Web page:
Are these nine road rage triggers really that ‘trivial’?
Are these nine road rage triggers really that ‘trivial’? Patrick Woods

Top things that make us road-rage

A NEW NRMA campaign RoadWave suggests encourages motorists to be calm and considerate on the road, claiming most road rage incidents are triggered by trivial incidents and misunderstandings.

However, according to feedback from the NRMA’s 2012 Courtesy Driver campaign, taligaiting is the number one road rage inducer.

1. Tailgaters

Tailgaters have been branded as the biggest aggravators on our roads according to the NRMA’s inaugural Courtesy Driver campaign. The survey found that NSW and ACT motorists (42%) believe tailgating is the biggest pet peeve on the roads. The survey also found 69 per cent have been tailgated.

Tailgating is number one road rage trigger according to an NRMA survey.
Tailgating is number one road rage trigger according to an NRMA survey.

2. A driver intentionally cutting in front of you

NRMA’s Courtesy Driver campaign survey found more than half (51%) of the respondents had another driver intentionally cut in front of them.

3. Drivers who don’t give a ‘thank you’ wave

How about  a wave, mate?
How about a wave, mate?

4. Drivers who drive at snail’s pace and then speed up at overtaking opportunities

5. People slamming brakes unnecessarily

6. Merging onto freeways/motorways without indicating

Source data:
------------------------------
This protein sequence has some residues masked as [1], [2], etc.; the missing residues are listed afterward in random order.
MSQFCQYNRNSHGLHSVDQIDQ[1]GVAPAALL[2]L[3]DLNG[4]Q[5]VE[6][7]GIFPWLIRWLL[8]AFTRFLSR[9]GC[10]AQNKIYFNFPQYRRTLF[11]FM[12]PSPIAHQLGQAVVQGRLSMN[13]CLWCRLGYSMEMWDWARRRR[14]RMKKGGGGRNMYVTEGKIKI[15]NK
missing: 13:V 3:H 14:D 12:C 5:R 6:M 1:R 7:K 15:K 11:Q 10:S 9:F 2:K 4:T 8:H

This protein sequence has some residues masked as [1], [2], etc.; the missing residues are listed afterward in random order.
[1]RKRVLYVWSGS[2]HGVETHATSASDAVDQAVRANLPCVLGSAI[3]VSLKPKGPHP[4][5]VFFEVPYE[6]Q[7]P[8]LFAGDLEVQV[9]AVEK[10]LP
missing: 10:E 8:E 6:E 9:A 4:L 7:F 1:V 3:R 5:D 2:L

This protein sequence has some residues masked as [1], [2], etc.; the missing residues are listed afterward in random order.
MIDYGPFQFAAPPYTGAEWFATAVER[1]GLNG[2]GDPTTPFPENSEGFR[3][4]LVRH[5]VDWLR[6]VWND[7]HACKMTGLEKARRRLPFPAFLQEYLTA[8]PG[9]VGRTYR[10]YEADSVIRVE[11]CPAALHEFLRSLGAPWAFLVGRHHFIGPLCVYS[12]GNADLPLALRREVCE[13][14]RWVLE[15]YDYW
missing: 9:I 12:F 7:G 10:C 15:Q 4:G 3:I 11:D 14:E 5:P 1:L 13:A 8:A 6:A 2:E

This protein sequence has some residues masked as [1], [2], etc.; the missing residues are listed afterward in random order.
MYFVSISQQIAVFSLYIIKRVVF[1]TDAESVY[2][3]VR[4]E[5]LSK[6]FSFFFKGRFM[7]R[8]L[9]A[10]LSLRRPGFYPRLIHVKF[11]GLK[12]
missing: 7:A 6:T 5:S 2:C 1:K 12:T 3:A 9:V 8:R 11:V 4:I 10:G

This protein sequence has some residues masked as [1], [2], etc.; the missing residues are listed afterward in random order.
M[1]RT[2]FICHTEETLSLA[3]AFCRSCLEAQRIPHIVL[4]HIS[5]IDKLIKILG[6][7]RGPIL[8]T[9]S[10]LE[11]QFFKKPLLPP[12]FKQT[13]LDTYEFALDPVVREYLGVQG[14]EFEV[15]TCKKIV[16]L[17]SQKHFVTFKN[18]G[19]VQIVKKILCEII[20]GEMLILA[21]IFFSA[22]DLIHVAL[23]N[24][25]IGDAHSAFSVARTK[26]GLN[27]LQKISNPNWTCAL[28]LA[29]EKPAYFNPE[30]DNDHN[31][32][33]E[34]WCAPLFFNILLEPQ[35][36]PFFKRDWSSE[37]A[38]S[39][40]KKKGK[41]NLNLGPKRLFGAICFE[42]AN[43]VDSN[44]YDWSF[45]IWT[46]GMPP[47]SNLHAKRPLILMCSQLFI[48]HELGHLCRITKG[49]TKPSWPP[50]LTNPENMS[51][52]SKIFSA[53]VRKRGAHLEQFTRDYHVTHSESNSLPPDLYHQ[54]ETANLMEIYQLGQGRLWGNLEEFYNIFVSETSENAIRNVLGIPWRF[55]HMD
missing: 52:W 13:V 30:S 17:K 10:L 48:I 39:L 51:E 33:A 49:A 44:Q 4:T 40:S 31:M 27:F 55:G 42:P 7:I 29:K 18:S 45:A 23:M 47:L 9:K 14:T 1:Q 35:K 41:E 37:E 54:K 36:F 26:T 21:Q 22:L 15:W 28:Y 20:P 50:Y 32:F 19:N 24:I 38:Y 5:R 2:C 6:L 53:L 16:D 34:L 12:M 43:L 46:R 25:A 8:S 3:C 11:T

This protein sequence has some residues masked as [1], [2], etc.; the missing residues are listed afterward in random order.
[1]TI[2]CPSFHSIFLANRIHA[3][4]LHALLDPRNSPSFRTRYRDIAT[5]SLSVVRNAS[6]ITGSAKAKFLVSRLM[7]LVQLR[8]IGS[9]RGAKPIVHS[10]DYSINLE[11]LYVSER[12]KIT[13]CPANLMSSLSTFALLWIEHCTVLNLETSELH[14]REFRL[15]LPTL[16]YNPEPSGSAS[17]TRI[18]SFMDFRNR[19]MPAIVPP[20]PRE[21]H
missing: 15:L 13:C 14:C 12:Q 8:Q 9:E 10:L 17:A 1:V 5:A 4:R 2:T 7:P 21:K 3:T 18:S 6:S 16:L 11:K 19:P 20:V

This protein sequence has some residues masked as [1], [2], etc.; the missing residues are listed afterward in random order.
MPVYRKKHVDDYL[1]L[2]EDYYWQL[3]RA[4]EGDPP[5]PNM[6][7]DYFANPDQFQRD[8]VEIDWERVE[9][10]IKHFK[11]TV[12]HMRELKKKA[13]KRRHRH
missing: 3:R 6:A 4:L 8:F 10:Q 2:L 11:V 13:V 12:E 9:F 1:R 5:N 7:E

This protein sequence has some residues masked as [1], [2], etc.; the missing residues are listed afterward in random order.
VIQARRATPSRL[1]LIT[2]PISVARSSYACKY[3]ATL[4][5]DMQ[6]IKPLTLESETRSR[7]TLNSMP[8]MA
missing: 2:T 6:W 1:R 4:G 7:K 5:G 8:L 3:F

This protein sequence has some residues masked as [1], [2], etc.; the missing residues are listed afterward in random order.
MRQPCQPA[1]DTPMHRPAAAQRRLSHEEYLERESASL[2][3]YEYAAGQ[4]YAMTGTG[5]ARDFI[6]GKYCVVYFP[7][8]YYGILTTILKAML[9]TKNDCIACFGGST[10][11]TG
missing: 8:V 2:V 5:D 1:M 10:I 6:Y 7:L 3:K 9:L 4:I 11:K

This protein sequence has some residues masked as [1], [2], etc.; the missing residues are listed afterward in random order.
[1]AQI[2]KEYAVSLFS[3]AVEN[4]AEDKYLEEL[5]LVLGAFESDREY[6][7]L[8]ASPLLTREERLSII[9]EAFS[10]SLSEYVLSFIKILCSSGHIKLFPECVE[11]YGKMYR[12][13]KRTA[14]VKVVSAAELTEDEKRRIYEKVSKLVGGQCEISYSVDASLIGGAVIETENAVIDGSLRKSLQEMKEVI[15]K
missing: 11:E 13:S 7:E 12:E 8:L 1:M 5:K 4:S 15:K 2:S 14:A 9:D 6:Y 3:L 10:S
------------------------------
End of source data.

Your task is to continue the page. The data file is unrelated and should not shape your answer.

7. Driving at erratic speed “stopping, starting and slowing down all in a few seconds.

8. Not letting a driver into your lane

9. Distracted drivers “texting and driving”.

Think of your health before you rage

THE long-term health impacts of road rage have been revealed in a world-first study commissioned by Queensland’s peak motoring body.

The landmark research conducted by the University of the Sunshine Coast shows courteous drivers can live longer than aggressive or stressed drivers.

And relaxed drivers can help others live longer too.

RACQ executive general manager for advocacy Paul Turner said the year-long study showed direct links between driver behaviour and stress levels, with implications for long-term health.

“Our study subjects were placed in different driving scenarios while sharing the road with certain stereotypes of drivers - aggressive, distracted, oblivious or kind and considerate - while their heart rates, anxiety levels, and blood pressure were monitored,” he said.



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